Connection between Mibu temple and Shinsen-gumi
Mibuzuka is an island in a pond in the eastern section of Mibu Temple.
There you can see the bust statue of Isami Kondo who was a leader of theShinsen-gumi, which was a group of samurai who played active political roles after 1863. Also, there are the graves of members of the Shinsen-gumi:Kamo Serizawa and Goro Hirayama, who were killed in the place wherethey stayed, and the mass grave of seven other members.
The precinct surrounding Mibu Temple was used as a training place by theShinsen-gumi. They practiced military arts, horsemanship, and marksman- ship. Also, there are many anecdotes about members of the Shinsen-gumi.On Bojo Street in front of the east gate, two traces of the place where they stayed are left even now.
The correct name of Mibu Kyogen is “Mibu Dainenbutsu Kyogen.” Kyoto people have called it “Mibu-san no Kan Den Den” for a long time. Kyogen is the classical Japanese comedy which is performed between each Noh play.
Mibu Kyogen was designated as an important intangible cultural asset in1976. This was the first designation in Kyoto prefecture. And this kyogen is one of the three famous kyogens of Kyoto. (The others are Saga DainenbutsuKyogen at Seiryo Temple and Senbon Enmado Kyogen at Injo Temple.)
It is believed that Mibu Kyogen was started by Enkaku Syonin, or Saint Enkaku, (1223-1311) in 1300. Because there were no loudspeakers at that time, pantomime was the best way to introduce Buddhism to a lot of people.In the modern era, Mibu Kyogen drifted away from its original religious purpose and developed into a popular rtainment. Now, there are 30 kyogen plays in Mibu Kyogen. Even though Mibu Kyogen has become entertainment, all of the kyogen plays have a moral. Especially, they tell us aboutright and wrong and about punitive justice.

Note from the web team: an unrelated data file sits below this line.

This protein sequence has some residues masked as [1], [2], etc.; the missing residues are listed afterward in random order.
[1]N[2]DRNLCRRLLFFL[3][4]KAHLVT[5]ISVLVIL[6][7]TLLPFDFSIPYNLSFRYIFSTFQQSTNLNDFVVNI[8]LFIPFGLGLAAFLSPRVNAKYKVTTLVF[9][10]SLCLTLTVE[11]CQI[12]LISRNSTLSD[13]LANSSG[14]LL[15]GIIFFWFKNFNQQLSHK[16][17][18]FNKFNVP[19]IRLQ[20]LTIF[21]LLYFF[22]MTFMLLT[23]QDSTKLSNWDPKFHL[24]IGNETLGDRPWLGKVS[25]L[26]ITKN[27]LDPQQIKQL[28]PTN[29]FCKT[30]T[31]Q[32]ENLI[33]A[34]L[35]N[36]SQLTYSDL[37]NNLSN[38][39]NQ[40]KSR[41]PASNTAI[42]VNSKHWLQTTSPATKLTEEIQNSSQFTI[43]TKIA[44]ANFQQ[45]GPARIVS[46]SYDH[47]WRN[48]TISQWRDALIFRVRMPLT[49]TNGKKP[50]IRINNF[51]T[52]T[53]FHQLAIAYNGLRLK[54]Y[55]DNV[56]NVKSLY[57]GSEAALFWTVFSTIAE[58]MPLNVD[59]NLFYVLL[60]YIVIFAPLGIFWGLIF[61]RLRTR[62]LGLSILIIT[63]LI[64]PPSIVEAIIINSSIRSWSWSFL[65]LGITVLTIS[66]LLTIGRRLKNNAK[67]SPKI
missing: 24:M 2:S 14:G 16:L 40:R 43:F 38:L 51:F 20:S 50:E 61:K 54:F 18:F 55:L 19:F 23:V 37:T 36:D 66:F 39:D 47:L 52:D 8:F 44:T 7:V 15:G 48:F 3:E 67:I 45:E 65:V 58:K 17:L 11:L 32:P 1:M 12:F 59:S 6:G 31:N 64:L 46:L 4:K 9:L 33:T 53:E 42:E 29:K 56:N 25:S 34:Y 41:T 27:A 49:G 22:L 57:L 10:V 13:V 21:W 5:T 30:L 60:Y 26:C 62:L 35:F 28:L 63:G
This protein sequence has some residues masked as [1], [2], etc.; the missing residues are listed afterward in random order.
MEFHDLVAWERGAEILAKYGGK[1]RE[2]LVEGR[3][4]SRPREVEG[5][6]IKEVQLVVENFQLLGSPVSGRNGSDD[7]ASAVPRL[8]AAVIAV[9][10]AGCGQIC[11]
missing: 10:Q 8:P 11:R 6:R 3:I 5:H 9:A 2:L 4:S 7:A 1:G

Characteristics of Mibu Kyogen are as follows
l. Performers don’t speak during the performance.
2. All performers wear masks, and they show their expressions by using traditional Japanese bell, drum and flute.
3. All performers are men.
Dates of performances are as follows
l. Dainenbutsue: 9 days from April 21st to 29th
*13:00-17:30 and 18:00-22:00 only on April 29th
2. Autumn Performance: 3 days until Health Sports Day
*Health Sports Day is the second Monday of October
3. Setsubun, or the end of winter, Performance: 2 days before and on the end of winter
*Setsubun is on or about February 3rd
Perform the play “Setsubun” at the end of each hour from 13:00 to 20:00
Originally, Dainenbutsue in April is a Buddhist memorial service, and it is performed in dedication to the principal image of Mibu Temple. “Enmei-Jizo-Bosatsu.” In Kyoto, there is a tradition at Setsubun of paying homageat Mibu Temple by dedicating a houraku, or an unglazed plate, to the temple. The dedicated unglazed plates are broken in the kyogen play “Houraku Wari,” which is performed during Dainenbutsue. It is believed that people can expel evil spirits in this way and ensure a better future. The performers of Mibu Kyogen are not professional actors but amateurs,a group of about 40 people living around Mibu Temple, including elementary school students and seniors in their 80s.
Access from Kyoto Station
Take Kyoto city bus No.28 and get off at the “Mibudera Michi” bus stop.
Mibuzuka: 100 yen
History Museum of Mibu Temple: 200 yen
Adult: 800 yen
Junior high school and high school student: 600 yen
Elementary school student: 400 yen